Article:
Human body The study of the human body involves anatomy and physiology. The human body can show anatomical non-pathological anomalies known as variations which need to be able to be recognised. Physiology focuses on the systems and their organs of the human body and their functions. Many systems and mechanisms interact in order to maintain homeostasis. Circulatory system The circulatory system is often seen to be composed of both the cardiovascular system, which distributes blood, and the lymphatic system, which circulates lymph.[1]These are two separate systems. The passage of lymph for example takes a lot longer than that of blood.[2] Blood is a fluid consisting of plasma, red blood cells, white blood cells, and platelets that is circulated by the heart through the vertebrate vascular system, carrying oxygen and nutrients to and waste materials away from all body tissues. Lymph is essentially recycled excess blood plasma after it has been filtered from the interstitial fluid (between cells) and returned to the lymphatic system. The cardiovascular (from Latin words meaning 'heart'-'vessel') system comprises the blood, heart, and blood vessels.[3] The lymph, lymph nodes, and lymph vessels form the lymphatic system, which returns filtered blood plasma from the interstitial fluid (between cells) as lymph.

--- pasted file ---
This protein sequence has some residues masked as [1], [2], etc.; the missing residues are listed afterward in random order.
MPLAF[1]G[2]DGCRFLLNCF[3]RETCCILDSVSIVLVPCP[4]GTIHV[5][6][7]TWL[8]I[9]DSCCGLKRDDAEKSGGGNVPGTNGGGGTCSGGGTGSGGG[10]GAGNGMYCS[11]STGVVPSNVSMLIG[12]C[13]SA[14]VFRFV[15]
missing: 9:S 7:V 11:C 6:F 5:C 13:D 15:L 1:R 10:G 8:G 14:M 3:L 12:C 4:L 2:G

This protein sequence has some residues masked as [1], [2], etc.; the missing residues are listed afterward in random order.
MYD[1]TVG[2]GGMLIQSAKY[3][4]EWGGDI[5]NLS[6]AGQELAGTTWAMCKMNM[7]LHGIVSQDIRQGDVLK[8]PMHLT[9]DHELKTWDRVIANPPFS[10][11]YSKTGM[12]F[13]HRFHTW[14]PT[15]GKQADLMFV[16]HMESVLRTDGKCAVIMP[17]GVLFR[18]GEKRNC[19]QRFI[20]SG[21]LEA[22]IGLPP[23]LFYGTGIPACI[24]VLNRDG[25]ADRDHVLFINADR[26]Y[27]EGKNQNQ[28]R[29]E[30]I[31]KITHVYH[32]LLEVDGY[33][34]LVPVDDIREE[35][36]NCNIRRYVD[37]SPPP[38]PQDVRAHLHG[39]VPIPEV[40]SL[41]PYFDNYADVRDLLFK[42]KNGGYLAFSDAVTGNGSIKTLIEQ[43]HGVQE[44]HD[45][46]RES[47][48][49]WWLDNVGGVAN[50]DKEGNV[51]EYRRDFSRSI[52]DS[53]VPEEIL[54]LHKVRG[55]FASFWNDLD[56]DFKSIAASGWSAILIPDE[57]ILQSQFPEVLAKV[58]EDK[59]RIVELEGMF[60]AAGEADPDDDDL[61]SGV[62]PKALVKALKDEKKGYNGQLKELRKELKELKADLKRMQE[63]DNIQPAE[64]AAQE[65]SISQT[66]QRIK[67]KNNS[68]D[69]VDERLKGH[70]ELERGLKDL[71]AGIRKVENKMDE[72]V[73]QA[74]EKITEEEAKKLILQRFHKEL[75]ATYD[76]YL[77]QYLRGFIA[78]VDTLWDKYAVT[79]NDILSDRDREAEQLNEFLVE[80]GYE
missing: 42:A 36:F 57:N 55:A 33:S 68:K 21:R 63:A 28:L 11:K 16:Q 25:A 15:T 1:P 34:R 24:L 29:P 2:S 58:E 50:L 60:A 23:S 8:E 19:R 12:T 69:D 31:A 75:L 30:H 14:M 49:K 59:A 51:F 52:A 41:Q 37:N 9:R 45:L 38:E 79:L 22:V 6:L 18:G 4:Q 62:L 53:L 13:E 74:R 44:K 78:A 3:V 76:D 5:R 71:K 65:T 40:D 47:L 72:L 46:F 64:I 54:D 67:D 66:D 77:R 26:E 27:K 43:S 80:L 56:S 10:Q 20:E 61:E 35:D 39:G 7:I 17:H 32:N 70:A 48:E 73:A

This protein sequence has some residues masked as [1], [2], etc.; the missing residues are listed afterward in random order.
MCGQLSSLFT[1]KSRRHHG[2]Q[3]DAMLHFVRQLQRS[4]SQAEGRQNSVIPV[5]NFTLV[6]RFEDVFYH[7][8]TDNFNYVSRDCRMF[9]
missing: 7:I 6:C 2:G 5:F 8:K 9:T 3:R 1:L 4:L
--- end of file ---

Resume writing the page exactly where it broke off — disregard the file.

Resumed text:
Biomolecular structure Structure of the protein 1EFN Biomolecular structure is the intricate folded, three-dimensional shape that is formed by a protein, DNA, or RNA molecule, and that is important to its function. The structure of these molecules is frequently decomposed into primary structure, secondary structure, tertiary structure, and quaternary structure.